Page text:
What these guidelines accomplish is twofold. First, they give a solid answer to the question of whether a chronic sufferer has PTLDS or not, requiring that they had real Lyme disease, were successfully treated for it, and then developed the symptoms of PTLDS and that those symptoms are not caused by anything else. Second, they leave no room in medical science for a mysterious Lyme-related condition called chronic Lyme disease. Either you have PTLDS, or whatever your complaint is has nothing to do with an infection from the Lyme bacterium.
And so, without any ambiguity, chronic Lyme disease is not a medical term and does not exist within medical science. But importantly, note that this only applies to the terminology; it certainly doesn't mean that chronic Lyme disease sufferers don't have some real condition. All we've done is rule out any relationship to Lyme disease.
This is why we don't treat reported cases of chronic Lyme disease with antibiotics, despite frequent patients demands for it. When there is no detectable level of bacteria, there's nothing for the antibiotics to treat. Therefore, all they can accomplish is to contribute to the problem of antibiotic resistance. Nevertheless, there are some doctors who do prescribe this — though it violates the standard of care. Within their community, they are called Lyme literate doctors.
One of the most obvious and telling red flags surrounding the purely pseudoscientific version of chronic Lyme is the phrase Lyme literate. Doctors, patients, and clinics describing themselves as Lyme literate are those who believe that mainstream medical science represents a closed body of knowledge that is insufficient to include their view that Lyme disease comes in a chronic form. Many refer to doctors who treat chronic Lyme as LLMDs, or Lyme literate MDs. You'll often hear terms like orthodoxy and dogma, weasel words used to imply that medical science consists not of the scientific method but of lockstep adherence to a set of doctrines and beliefs; thus, LLMDs are those brave mavericks willing to "challenge conventional thinking". It is a familiar narrative, one that is all too compelling to many people dissatisfied with diagnoses — of the lack of them — they've gotten from conventional doctors. Notice that the very phrase Lyme literate is a passive-aggressive attack against medicine, implying that doctors and scientists not persuaded by the chronic Lyme narrative are "illiterate" in the very field they study.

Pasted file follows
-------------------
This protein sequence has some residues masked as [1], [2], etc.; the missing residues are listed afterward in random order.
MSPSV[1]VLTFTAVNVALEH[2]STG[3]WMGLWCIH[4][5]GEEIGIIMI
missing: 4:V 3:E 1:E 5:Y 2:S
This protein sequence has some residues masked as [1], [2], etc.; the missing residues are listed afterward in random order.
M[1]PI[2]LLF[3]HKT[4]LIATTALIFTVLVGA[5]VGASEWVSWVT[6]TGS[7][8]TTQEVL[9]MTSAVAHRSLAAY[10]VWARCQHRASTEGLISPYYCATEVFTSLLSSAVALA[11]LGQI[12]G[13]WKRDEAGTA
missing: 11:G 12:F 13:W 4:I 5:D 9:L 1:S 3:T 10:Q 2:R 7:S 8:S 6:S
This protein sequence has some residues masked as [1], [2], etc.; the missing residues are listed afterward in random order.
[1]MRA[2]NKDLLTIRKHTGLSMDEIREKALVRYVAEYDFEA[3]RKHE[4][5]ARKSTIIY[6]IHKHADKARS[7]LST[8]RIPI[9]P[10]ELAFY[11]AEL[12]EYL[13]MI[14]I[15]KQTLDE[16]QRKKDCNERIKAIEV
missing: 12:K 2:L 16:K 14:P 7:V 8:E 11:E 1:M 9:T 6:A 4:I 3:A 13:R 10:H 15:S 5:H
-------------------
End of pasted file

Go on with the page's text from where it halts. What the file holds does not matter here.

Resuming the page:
The typical treatment for chronic Lyme disease that Lyme literate doctors prescribe is long-term antibiotics, often even intravenous antibiotics. Such treatment is called seronegative, meaning the patient's blood shows no signs of the antibodies indicating the presence of the Lyme spirochetes. There is not even a theoretical benefit to seronegative antibiotic therapy, but there are substantial risks. Besides the most obvious risk of unnecessary antibiotics, which is the contribution to antibiotic resistant bacteria, long-term antibiotics are hard on your body. They can damage your gall bladder, and nearly always cause chronic diarrhea. When administered intravenously over a long term with the use of PICC lines or Hickman catheters — which is typical among LLMDs — infections can and do happen, sometimes even fatal infections, some of which are documented in the Further Reading suggestions at the bottom of this page.
So what do patients with a diagnosis of chronic Lyme disease actually have? We don't know, and it could be one of many things. Complicating matters is that the primary symptoms — fatigue, non-specific pain, brain fog — are also the same as those for PTLDS, and are also what we call "symptoms of life". Human bodies get tired, mentally and physically. We get aches and pains. In many cases these can be terrible. There may or may not be something treatable that's causing it; they are simply things that happen to human bodies. And these are also the symptoms of fibromyalgia and chronic fatigue syndrome, conditions which are acknowledged as real but for which the cause and the treatment remain unknown.
But what's clear is that these patients are suffering and their quality of life is affected. They are not faking anything, it's not all in their heads, and they're not all anti-medical science conspiracy theorists. In most cases they're people just like you and me who find themselves painfully crippled by a set of very common symptoms, and are diligently looking for a solution to the best of their ability. In many cases it seems that patients seek a diagnosis of chronic Lyme disease because it has a standard treatment — antibiotics — which are a real drug. A real drug means real hope.
But while the patients themselves are deserving of all our compassion, the industry supporting chronic Lyme disease — especially the so-called Lyme literate doctors — are not. They know better. They profit from it, and have chosen to deliberately ignore the data showing their lucrative "treatments" deliver only risk and no benefit. And so really, at its core, chronic Lyme disease is little more than just another way alternative medicine predators seek to separate the hopeful from their money.